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Logo of nihpaAbout Author manuscriptsSubmit a manuscriptNIH Public Access; Author Manuscript; Accepted for publication in peer reviewed journal;
Neurobiol Aging. Author manuscript; available in PMC Jun 1, 2011.
Published in final edited form as:
PMCID: PMC2876308
NIHMSID: NIHMS200905

Leukocyte telomere length is associated with cognitive performance in healthy women

AM Valdes, PhD,1 IJ Deary, PhD,2 J Gardner, PhD,3 M Kimura, PhD,3 X Lu, PhD,3 TD Spector, MD,1 A Aviv, MD,3 and LF Cherkas, PhD1

Abstract

Background

Age-related cognitive decline begins in mid-life and continues with advancing age. Leukocyte telomere length (LTL) shortens with age, and inflammation and oxidative stress enhance this process. Shorter LTL is associated with dementia.

Methods

The relationship between cognitive function and LTL was investigated in a cross-sectional study of 382 women (mean age 50.6 years, range 19–78), not diagnosed with any form of dementia or cognitive impairment, from the TwinsUK cohort using 6 tests from the Cambridge Neuropsychological Test Automated Battery (CANTAB).

Results

After adjusting for age and estimated prior intellectual ability, we observed significant correlations of LTL with episodic memory and associated learning (PAL, p=0.032), recognition memory for non-verbal patterns (DMS, p=0.007), and working memory capacity (SSP, p=0.003). In pairs of twins discordant for LTL the twin with longer telomeres also had significantly better DMS (p<0.05) and SSP (p<0.013) scores than their co-twin with shorter telomeres. The correlations between these two scores and LTLwas significant both in women over the median mean age and in those below the median age, and remained significant after statistical adjustment for potential confounders.

Conclusions

Leukocyte telomere length correlates with a subset of measures of cognitive performance, suggesting that it might be a biomarker of cognitive aging in women before the onset of dementia.

Keywords: memory, telomere length, cognitive aging

1. Introduction

Age related cognitive decline begins in mid-life and continues with advancing age (Park et al 2002). However, there is high inter-individual variability associated with it (Foster 2006). The variability in memory function in the ageing population is likely due to both genetic and environmental factors. For example, measures of plasma cholesterol, inflammation and oxidative stress have all been negatively associated with memory and cognitive function in older individuals (Engelhart et al 2004; Rafnsson et al 2007; Droge et al 2007). The presence of hypertension and of type 2 diabetes (T2D) are also associated with poorer cognitive performance (e.g. Korczyn & Vakhapova 2007; Kumari & Marmot 2005). In contrast, higher levels of physical activity are associated with better cognitive function (Lautenschlager & Almeida 2006). Oxidative stress and inflammation offer possible common causes to ageing and age-related memory impairment, which may help explain why physical and cognitive capabilities are highly correlated in old age (Rafnsson et al 2007, Antsey et al 2005; Peila dn Launer 2006; Lau et al 2007). A possible index of the core concept of ‘common cause’ is leukocyte telomere length. Telomere length decreases with age and this is in large measure a record of the accruing burden of oxidative stress (von Zglinicki et al. 2000, von Zglinicki. 2002), and inflammation (Aviv 2006).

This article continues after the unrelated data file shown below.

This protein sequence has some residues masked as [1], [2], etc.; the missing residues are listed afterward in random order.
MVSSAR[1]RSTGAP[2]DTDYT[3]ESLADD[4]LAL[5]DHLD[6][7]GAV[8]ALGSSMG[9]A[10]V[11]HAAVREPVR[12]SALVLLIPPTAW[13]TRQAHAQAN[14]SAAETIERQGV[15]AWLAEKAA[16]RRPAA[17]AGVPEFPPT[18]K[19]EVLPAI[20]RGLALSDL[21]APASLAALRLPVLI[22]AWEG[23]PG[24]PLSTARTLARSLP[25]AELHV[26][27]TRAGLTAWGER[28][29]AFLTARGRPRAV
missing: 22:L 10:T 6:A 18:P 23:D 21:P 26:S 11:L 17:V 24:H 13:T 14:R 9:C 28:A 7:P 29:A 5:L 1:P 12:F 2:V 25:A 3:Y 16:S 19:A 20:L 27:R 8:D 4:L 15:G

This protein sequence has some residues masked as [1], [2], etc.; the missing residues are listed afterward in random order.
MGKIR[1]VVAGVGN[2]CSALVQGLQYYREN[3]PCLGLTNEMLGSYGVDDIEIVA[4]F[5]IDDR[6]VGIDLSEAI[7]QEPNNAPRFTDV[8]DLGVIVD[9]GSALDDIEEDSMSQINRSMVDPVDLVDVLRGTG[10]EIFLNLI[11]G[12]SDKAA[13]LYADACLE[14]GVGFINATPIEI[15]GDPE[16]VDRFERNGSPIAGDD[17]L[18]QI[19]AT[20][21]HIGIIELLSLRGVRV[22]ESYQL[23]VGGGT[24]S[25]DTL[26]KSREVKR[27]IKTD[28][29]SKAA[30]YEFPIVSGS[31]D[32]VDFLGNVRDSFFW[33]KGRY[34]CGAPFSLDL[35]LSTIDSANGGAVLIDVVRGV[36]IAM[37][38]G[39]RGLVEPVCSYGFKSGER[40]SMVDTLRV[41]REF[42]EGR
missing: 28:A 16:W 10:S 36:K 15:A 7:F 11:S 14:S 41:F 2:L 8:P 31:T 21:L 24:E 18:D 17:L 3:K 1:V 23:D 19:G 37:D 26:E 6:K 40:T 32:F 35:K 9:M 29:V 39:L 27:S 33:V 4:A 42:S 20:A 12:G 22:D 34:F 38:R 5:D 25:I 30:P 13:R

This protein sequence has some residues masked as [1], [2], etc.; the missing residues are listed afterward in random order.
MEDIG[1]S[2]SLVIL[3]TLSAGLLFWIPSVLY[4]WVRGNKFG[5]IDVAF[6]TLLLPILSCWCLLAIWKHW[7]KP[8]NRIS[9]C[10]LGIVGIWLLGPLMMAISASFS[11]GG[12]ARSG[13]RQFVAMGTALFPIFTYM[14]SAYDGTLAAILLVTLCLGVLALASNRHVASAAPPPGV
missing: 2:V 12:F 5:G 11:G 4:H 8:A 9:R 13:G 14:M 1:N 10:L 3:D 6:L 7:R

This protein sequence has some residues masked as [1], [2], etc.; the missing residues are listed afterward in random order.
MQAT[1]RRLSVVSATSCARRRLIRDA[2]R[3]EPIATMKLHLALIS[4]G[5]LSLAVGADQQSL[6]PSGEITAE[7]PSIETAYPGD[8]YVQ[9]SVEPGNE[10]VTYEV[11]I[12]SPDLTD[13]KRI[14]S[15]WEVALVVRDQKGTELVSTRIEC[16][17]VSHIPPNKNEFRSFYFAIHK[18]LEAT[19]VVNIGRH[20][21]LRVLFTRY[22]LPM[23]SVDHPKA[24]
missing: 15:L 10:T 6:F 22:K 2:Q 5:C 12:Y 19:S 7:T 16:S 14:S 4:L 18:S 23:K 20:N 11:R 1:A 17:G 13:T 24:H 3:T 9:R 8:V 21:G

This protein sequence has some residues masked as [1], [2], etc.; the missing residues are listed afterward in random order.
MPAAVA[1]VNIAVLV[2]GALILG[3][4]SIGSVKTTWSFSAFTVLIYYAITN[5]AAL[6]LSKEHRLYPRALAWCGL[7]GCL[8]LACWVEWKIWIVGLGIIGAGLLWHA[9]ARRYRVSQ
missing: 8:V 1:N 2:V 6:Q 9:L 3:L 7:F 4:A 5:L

Shortened telomere length has been implicated in a spectrum of aging related diseases, including cardiovascular disease, (Benetos et al 2004; Fitzpatrick et al 2007; Brouilette et al 2007; van der Harst et al 2007) and other disorders, such as obesity (Valdes et al 2005), osteoarthritis (Zhai et al 2006), and osteoporosis (Valdes et al 2007). Further, individuals with dementia display shortened telomere length (Panossian et al 2003, Martin-Ruiz et al 2006; von Zglinicki et al 2000). Although a study of non-demented individuals aged 79 years (n=190) did not find any relationship between leukocyte telomere length and cognitive function (Harris et al 2006), the relationship between telomere length and cognitive performance in a sample representative of the general adult population has not been investigated. In the present study we examined whether LTL was associated with cognitive function in 382 healthy (non-demented or cognitively impaired) women.